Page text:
This time it’s Geoff Colvin, passing along the Chamber of Commerce line that “Uncertain of future regulation, businesses are paralyzed.” He’d have you think that this is much of the reason the economy is struggling.
Here’s the lede:
Dick Kelly wishes he knew what his industry should do. “If we had a national policy and knew what the rules were, we could take action,” says Kelly, CEO of Xcel Energy and chairman of the Edison Electric Institute, the association of shareholder-owned electric utilities. But Kelly’s industry knows only that momentous changes in the federal laws governing it are probably on the way; what those changes might be, and when they might happen, managers have no idea. So they “are holding up decisions,” Kelly says, on multibillion-dollar investments to convert old coal-fired power plants to natural gas. “Is there going to be a price on carbon?” he asks. “Will there be a timeline? Will we have to use a certain percentage of renewables?” No one knows, so nothing is happening.
Multiply the utilities’ experience across the economy, and we begin to see an important reason why growth is getting slower rather than faster as the recovery creeps along. When people aren’t sure what’s going to happen, they freeze.
Left out here, naturally, is that lobbying funded by businesspeople like Kelly is one of the major reasons we don’t have an energy bill. But really is it so hard to figure out what you ought to do? Carbon-intensive energy production is going to be more expensive in the future. Produce much less of it.
Colvin just misleads on that McDonald’s health-care nonstory in a bid to make his case:
McDonald’s recently said it might drop medical coverage for 30,000 employees because of a rule buried in the new law.
Again, no it didn’t. It said it might switch health plans.
Then there’s this:
Life is inherently uncertain, of course, but this is different. As I travel around the country, businesspeople tell me they’ve rarely felt so unsure of what the laws and rules governing their business will be. Like Kelly, they sense major changes ahead — but what? So instead of investing and hiring as usual in a recovery, U.S. companies are sitting on more cash than ever. We shouldn’t be surprised. It has always been true that the more activist the administration in Washington, the more uncertainty it spawns.
Get that? The reason businesses are sitting on cash isn’t that the economy is still severely overleveraged with no obvious paths for growth, it’s that some rules are going to be changing here and there (indeed most of the reforms, besides energy, have already been passed, and they’re hardly punitive to business interests).
I have no doubt that businesspeople really are saying this stuff to Colvin. They may actually think it. Having interviewed and broken bread with way too many of them myself, I can testify to how quickly they latch on to the conventional wisdom bouncing around certain circles. I don’t know how many times I had to stifle a chuckle, for instance, when talking to some executive who brought up Tom Friedman’s The World Is Flat nonsense as gospel back in the middle of the last decade.
I also learned that businesspeople are really the best at making excuses and blaming other people or phenomena for their failures. They’re also used to getting their way and don’t like it when somebody tells them they can’t do something anymore—like, I don’t know, gouge customers with overdraft fees, or burn up the atmosphere with coal-fired power plants.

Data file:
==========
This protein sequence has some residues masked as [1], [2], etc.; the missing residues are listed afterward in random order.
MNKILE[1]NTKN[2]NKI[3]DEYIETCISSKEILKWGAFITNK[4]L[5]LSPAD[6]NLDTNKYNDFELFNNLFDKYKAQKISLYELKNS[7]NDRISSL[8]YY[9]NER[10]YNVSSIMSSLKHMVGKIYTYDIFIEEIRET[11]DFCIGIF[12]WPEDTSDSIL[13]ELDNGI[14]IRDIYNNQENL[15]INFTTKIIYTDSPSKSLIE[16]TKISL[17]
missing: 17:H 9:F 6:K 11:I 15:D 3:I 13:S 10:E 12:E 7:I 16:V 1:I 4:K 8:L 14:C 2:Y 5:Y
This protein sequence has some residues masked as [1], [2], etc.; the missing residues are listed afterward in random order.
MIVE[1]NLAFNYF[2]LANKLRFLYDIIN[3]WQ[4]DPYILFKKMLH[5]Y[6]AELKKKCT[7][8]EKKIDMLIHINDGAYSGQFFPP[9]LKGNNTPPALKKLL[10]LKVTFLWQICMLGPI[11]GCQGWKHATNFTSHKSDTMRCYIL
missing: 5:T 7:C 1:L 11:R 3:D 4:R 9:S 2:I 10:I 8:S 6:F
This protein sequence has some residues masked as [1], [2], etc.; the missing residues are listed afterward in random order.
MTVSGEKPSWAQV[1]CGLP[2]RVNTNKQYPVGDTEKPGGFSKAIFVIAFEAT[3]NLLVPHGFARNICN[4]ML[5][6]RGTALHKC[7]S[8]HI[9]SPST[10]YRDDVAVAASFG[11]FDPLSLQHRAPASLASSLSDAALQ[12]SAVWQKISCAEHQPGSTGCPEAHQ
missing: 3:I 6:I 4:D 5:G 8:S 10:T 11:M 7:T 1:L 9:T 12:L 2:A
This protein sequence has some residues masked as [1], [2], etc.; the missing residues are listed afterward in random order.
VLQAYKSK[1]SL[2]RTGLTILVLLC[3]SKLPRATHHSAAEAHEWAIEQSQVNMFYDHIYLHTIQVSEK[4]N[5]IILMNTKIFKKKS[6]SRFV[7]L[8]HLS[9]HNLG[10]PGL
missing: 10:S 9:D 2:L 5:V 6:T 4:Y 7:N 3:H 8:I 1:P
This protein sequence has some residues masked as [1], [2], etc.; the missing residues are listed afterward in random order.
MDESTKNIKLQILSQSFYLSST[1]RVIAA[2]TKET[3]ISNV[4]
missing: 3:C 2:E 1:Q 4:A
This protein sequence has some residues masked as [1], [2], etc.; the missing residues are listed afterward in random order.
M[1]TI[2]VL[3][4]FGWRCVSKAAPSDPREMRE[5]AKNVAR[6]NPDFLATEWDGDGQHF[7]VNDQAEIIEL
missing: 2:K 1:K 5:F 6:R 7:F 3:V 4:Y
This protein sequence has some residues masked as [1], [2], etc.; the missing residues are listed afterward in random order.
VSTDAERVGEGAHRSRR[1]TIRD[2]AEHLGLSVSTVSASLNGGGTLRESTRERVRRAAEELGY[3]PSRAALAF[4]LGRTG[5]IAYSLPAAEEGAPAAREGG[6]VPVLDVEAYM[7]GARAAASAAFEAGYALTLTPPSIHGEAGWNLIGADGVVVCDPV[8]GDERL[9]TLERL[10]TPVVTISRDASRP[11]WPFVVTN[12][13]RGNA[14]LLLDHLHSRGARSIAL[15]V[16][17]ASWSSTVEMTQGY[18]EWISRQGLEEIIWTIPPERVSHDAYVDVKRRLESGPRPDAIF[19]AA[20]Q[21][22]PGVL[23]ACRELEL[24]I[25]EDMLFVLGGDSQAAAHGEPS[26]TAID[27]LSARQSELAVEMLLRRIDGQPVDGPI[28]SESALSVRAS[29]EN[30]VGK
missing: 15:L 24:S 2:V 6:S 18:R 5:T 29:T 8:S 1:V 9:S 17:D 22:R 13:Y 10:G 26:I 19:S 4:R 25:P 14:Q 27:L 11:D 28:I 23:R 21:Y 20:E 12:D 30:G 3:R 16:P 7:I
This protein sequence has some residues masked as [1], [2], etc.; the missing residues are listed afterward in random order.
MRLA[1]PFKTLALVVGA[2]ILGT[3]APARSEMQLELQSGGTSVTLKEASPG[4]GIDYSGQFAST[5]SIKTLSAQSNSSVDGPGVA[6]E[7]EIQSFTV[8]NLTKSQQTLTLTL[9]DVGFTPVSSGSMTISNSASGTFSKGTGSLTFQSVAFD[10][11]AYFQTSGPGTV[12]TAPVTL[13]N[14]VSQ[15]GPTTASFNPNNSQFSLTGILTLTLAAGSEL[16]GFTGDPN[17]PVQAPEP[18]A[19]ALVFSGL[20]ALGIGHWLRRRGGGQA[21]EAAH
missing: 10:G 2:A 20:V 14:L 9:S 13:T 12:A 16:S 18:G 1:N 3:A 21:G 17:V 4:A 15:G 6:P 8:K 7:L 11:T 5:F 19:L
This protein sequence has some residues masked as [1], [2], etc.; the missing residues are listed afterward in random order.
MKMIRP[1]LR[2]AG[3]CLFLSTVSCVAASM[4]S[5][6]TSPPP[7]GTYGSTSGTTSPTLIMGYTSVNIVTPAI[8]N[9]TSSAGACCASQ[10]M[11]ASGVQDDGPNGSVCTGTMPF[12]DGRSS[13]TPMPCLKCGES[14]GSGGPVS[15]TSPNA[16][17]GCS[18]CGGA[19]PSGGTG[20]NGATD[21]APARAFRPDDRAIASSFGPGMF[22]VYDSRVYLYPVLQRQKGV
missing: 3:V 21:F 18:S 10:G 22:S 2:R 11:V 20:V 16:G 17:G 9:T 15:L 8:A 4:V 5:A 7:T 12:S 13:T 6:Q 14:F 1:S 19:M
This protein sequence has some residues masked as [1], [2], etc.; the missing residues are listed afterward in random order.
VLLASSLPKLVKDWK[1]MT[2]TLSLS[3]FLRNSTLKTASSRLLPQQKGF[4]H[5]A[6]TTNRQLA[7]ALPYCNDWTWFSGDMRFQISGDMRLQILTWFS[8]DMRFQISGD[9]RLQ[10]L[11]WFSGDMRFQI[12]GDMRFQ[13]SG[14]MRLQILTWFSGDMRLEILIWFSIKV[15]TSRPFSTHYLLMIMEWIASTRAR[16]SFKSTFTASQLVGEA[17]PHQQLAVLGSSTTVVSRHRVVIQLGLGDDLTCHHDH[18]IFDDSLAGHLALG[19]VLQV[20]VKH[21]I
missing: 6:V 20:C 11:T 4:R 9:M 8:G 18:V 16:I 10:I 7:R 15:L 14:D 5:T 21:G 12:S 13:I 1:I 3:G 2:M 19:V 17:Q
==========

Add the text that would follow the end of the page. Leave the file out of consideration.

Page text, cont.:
Certainly regulation and the prospect thereof has a big impact on business decisions, especially when these guys are used to dictating what happens in Washington and installing their colleagues as regulators (which raises the minor point that there was some business uncertainty during the Bush administration, too: Just how far can these guys bend over backward for us?). But it’s hard to imagine that this is the major reason the animal spirits are so wounded these days. Here are some other major things not mentioned by Colvin that are bigger problems: deflation, an indebted and weak consumer, massively underutilized capacity.
I’ll leave the rest to Invictus over at Barry Ritholtz’s place, who smacked this line down when Fareed Zakaria wrote something similar three months ago. One of the many things Invictus pointed out was an annual survey of the “single biggest problem” facing small businesses—you know, the ones who create most of the jobs:
You’ll note that Poor Sales were at 30 one year ago, and remain there now. “Govt Regulations and Red Tape” were at 13 one year ago and remain there now. Taxes were at 19 one year ago and have ticked up to 22. So there have been no changes in the rank of these three problems from the year ago snapshot; they rank today as they ranked then…
I’ll readily stipulate that large businesses and small businesses have both their similarities and their differences. But I have a hard time believing that those differences are so great that larger companies’ biggest concerns are taxes and regulations while small companies are worried about poor sales.
Indeed, and Colvin might want to explore what I suspect is an even bigger damper on the economy: Mistrust of the Big Business folks (“pragmatic managers who want to make an honest buck,” Colvin trusts) he’s made a career of pow-wowing with. Talk about uncertainty. Is my bank going to screw me over? Can I trust that mortgage servicer? Why should I invest capital in a rigged stock market?
Thing is, you’d have to get out there and talk to customers rather than CEOs to hear that stuff.Ryan Chittum is a former Wall Street Journal reporter, and deputy editor of The Audit, CJR's business section. If you see notable business journalism, give him a heads-up at firstname.lastname@example.org. Follow him on Twitter at @ryanchittum.